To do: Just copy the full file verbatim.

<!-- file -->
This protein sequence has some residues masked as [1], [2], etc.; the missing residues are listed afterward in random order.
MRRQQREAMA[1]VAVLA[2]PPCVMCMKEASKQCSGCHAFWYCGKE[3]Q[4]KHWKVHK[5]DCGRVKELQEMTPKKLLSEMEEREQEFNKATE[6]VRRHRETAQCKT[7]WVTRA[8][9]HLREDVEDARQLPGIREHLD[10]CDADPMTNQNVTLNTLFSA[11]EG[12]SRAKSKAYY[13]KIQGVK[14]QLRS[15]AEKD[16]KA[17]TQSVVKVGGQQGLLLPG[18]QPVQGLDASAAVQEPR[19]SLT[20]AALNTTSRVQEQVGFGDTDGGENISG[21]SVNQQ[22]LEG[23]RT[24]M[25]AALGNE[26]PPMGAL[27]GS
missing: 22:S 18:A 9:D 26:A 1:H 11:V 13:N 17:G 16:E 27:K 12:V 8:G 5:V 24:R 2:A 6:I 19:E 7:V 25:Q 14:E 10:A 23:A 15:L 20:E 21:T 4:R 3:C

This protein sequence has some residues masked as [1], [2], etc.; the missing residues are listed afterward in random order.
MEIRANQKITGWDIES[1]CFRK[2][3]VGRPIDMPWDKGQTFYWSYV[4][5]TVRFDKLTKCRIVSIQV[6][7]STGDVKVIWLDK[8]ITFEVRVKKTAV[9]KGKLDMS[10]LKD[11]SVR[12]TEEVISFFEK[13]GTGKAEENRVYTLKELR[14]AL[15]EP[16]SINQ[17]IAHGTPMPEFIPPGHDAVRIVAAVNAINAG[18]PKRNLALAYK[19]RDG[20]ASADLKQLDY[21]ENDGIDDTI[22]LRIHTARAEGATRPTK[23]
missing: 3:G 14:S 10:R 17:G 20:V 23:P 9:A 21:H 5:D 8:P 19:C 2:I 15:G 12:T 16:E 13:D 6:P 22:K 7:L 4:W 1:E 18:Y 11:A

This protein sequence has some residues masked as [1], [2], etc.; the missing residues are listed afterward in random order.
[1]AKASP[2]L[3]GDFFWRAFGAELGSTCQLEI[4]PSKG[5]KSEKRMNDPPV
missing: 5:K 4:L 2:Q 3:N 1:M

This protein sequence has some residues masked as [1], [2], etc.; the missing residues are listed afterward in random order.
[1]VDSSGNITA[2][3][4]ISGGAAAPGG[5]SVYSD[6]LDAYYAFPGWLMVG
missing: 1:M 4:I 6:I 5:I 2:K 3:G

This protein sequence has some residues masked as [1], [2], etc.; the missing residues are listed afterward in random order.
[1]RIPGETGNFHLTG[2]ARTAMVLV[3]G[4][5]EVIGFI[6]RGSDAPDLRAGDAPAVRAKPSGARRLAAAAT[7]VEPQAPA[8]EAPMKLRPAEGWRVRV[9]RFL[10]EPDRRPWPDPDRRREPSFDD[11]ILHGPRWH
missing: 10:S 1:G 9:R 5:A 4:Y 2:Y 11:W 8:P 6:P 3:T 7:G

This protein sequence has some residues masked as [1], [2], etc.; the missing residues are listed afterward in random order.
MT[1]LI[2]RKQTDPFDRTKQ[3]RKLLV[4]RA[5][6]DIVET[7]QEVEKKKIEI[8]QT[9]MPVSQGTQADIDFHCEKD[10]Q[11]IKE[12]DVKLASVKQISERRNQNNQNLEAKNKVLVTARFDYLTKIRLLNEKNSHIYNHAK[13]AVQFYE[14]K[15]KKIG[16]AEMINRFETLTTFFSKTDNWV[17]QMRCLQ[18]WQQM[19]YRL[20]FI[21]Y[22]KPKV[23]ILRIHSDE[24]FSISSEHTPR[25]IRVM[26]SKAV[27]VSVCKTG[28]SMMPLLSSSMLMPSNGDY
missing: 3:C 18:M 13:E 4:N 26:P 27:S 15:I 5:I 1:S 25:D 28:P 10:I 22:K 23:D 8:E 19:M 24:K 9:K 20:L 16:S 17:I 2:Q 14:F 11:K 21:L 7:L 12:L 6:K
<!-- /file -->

This protein sequence has some residues masked as [1], [2], etc.; the missing residues are listed afterward in random order.
MRRQQREAMA[1]VAVLA[2]PPCVMCMKEASKQCSGCHAFWYCGKE[3]Q[4]KHWKVHK[5]DCGRVKELQEMTPKKLLSEMEEREQEFNKATE[6]VRRHRETAQCKT[7]WVTRA[8][9]HLREDVEDARQLPGIREHLD[10]CDADPMTNQNVTLNTLFSA[11]EG[12]SRAKSKAYY[13]KIQGVK[14]QLRS[15]AEKD[16]KA[17]TQSVVKVGGQQGLLLPG[18]QPVQGLDASAAVQEPR[19]SLT[20]AALNTTSRVQEQVGFGDTDGGENISG[21]SVNQQ[22]LEG[23]RT[24]M[25]AALGNE[26]PPMGAL[27]GS
missing: 22:S 18:A 9:D 26:A 1:H 11:V 13:N 17:G 16:E 27:K 12:V 8:G 5:V 24:R 2:A 6:I 19:E 7:V 25:Q 14:E 10:A 23:A 15:L 20:E 21:T 4:R 3:C

This protein sequence has some residues masked as [1], [2], etc.; the missing residues are listed afterward in random order.
MEIRANQKITGWDIES[1]CFRK[2][3]VGRPIDMPWDKGQTFYWSYV[4][5]TVRFDKLTKCRIVSIQV[6][7]STGDVKVIWLDK[8]ITFEVRVKKTAV[9]KGKLDMS[10]LKD[11]SVR[12]TEEVISFFEK[13]GTGKAEENRVYTLKELR[14]AL[15]EP[16]SINQ[17]IAHGTPMPEFIPPGHDAVRIVAAVNAINAG[18]PKRNLALAYK[19]RDG[20]ASADLKQLDY[21]ENDGIDDTI[22]LRIHTARAEGATRPTK[23]
missing: 3:G 14:S 10:R 17:G 20:V 23:P 9:A 21:H 5:D 8:P 19:C 2:I 15:G 12:T 16:E 13:D 6:P 22:K 7:L 4:W 1:E 18:Y 11:A

This protein sequence has some residues masked as [1], [2], etc.; the missing residues are listed afterward in random order.
[1]AKASP[2]L[3]GDFFWRAFGAELGSTCQLEI[4]PSKG[5]KSEKRMNDPPV
missing: 5:K 4:L 2:Q 3:N 1:M

This protein sequence has some residues masked as [1], [2], etc.; the missing residues are listed afterward in random order.
[1]VDSSGNITA[2][3][4]ISGGAAAPGG[5]SVYSD[6]LDAYYAFPGWLMVG
missing: 1:M 4:I 6:I 5:I 2:K 3:G

This protein sequence has some residues masked as [1], [2], etc.; the missing residues are listed afterward in random order.
[1]RIPGETGNFHLTG[2]ARTAMVLV[3]G[4][5]EVIGFI[6]RGSDAPDLRAGDAPAVRAKPSGARRLAAAAT[7]VEPQAPA[8]EAPMKLRPAEGWRVRV[9]RFL[10]EPDRRPWPDPDRRREPSFDD[11]ILHGPRWH
missing: 10:S 1:G 9:R 5:A 4:Y 2:Y 11:W 8:P 6:P 3:T 7:G

This protein sequence has some residues masked as [1], [2], etc.; the missing residues are listed afterward in random order.
MT[1]LI[2]RKQTDPFDRTKQ[3]RKLLV[4]RA[5][6]DIVET[7]QEVEKKKIEI[8]QT[9]MPVSQGTQADIDFHCEKD[10]Q[11]IKE[12]DVKLASVKQISERRNQNNQNLEAKNKVLVTARFDYLTKIRLLNEKNSHIYNHAK[13]AVQFYE[14]K[15]KKIG[16]AEMINRFETLTTFFSKTDNWV[17]QMRCLQ[18]WQQM[19]YRL[20]FI[21]Y[22]KPKV[23]ILRIHSDE[24]FSISSEHTPR[25]IRVM[26]SKAV[27]VSVCKTG[28]SMMPLLSSSMLMPSNGDY
missing: 3:C 18:M 13:E 4:N 26:P 27:S 15:I 5:I 1:S 25:D 28:P 10:I 22:K 23:D 8:E 19:M 24:K 9:K 20:L 16:S 17:I 2:Q 14:F 11:K 21:L 7:L 12:L 6:K